Robert John Conners was born in Montreal, Quebec in October 1890. Conners enlisted in Montreal in January 1917 and served in France with the Broad Gauge Railway Operating Company. He was demobilized and returned to Canada in 1919. The collection currently consists of one letter and two photographs. See also the collection of his brother, Horace Kelvin Conners.
These collections contains any material relating to Canada from 1914 to 1918 from either the home front or the battlefront. External links in collection descriptions are either to online attestation papers at Library and Archives Canada or casualty and burial information at the Commonwealth War Graves Commission.
Allan Matheson Conquergood was born in Kincardine, Ontario in May, 1872. He enlisted in July, 1916 in Winnipeg with the 239th Battalion, the Railway Construction Corps and served overseas. The collection currently consists of his diary from 1917.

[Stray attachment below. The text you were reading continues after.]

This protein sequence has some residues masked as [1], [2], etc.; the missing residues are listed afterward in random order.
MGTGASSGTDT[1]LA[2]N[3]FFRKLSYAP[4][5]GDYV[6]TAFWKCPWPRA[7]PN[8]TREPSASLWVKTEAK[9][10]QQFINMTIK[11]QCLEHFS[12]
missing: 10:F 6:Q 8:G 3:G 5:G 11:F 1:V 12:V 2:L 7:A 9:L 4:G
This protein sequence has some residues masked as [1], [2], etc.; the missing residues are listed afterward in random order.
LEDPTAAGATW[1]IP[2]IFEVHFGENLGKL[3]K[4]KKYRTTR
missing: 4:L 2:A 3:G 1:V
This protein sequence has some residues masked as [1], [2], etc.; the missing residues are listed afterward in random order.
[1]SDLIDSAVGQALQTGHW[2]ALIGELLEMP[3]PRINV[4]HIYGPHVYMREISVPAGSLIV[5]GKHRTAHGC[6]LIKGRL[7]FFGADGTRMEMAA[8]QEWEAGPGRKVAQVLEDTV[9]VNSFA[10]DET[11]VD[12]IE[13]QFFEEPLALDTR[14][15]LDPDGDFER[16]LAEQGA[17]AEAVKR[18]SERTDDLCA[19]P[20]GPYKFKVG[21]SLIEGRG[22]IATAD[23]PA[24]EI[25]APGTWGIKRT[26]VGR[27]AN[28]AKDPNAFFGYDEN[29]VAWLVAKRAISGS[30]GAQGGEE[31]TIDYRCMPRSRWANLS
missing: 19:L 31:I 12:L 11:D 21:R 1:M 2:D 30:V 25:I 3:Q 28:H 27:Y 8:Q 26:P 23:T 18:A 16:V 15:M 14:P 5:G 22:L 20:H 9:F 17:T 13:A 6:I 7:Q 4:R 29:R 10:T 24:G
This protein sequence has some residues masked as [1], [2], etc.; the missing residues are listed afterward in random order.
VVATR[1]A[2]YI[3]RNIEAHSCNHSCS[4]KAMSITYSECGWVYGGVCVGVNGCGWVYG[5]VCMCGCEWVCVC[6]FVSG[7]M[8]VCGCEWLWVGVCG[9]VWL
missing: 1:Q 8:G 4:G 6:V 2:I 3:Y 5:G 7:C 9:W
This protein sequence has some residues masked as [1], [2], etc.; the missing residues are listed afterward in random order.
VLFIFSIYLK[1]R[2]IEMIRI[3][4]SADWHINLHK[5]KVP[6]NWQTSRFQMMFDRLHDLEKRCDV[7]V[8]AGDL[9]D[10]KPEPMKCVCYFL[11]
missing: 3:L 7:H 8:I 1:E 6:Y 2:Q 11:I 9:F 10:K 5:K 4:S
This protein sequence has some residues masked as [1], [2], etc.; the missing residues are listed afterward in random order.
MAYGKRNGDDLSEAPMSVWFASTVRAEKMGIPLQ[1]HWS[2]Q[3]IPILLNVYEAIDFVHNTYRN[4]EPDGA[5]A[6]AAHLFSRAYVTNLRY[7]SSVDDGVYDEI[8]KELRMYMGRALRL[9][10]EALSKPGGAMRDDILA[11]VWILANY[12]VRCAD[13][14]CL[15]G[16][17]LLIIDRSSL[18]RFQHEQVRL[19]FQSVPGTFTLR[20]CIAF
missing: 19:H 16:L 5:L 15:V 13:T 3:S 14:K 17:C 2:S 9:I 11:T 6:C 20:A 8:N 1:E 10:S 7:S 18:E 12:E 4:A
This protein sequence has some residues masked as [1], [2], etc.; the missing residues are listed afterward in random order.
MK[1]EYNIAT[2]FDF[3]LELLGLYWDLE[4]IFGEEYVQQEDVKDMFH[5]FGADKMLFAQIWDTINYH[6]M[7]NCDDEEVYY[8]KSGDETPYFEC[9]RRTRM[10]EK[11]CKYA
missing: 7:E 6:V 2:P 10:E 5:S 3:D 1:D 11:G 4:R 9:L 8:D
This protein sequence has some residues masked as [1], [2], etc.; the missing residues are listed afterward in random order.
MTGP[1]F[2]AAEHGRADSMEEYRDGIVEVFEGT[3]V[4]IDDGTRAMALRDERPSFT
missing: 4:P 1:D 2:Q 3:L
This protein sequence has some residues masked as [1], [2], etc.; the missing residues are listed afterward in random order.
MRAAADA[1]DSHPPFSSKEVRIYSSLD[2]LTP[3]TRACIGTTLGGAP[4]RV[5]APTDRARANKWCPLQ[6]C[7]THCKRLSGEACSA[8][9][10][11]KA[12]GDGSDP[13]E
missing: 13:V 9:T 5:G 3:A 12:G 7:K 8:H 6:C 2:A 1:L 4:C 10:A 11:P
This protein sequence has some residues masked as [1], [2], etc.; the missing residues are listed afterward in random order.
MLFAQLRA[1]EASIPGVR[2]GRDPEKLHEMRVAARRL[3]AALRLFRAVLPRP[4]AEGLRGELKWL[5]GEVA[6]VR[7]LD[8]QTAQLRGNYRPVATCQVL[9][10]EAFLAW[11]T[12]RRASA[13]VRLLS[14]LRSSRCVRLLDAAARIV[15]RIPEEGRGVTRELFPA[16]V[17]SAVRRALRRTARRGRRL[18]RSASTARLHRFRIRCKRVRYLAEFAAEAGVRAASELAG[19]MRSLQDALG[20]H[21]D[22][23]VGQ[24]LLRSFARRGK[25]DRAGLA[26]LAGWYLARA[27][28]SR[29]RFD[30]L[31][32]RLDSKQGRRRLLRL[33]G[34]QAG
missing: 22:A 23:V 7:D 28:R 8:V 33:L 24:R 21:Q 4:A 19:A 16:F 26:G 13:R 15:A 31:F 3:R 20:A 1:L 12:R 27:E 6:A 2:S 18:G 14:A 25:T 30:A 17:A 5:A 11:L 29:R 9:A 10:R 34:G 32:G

Alfred Frank Cook was born in Midland, Ontario in August, 1894. Cook was a law student who enlisted in August, 1915 in Niagara, Ontario with the 58th Battalion. He served overseas with the 58th Battalion until 1918 when he transferred to the RAF as a flight cadet. He was found to be medically unfit and was discharged and returned to Canada at the end of the war. The collection currently consists of thirty eight letters.
Arthur John Cook was born in Chelmsford, England in 1892 and emigrated to Canada prior to the war. Cook enlisted in Edmonton, Alberta in November, 1914. He served overseas until the end of the war. The collection currently consists of his 1918 diary and one photograph.
Lieutenant Arthur Harold Madill Copeland was born in Winnipeg, Manitoba, on August 27, 1889. Prior to his enlistment in WWI he was a Lieutenant with the Militia’s No. 6 Canadian Army Service Corps (C.A.S.C.), Winnipeg. He enlisted for Overseas Service with the C.A.S.C. on March 8, 1915.
Beginning in March of 1916, Copeland served in France with the C.A.S.C. in the 1st & 3rd Canadian Cavalry Brigade Ammunition Supply Parks. In August of 1916 he was “attached” to the Royal Flying Corps (R.F.C.) (technically remaining a Canadian officer, but working as a member of the British R.F.C.).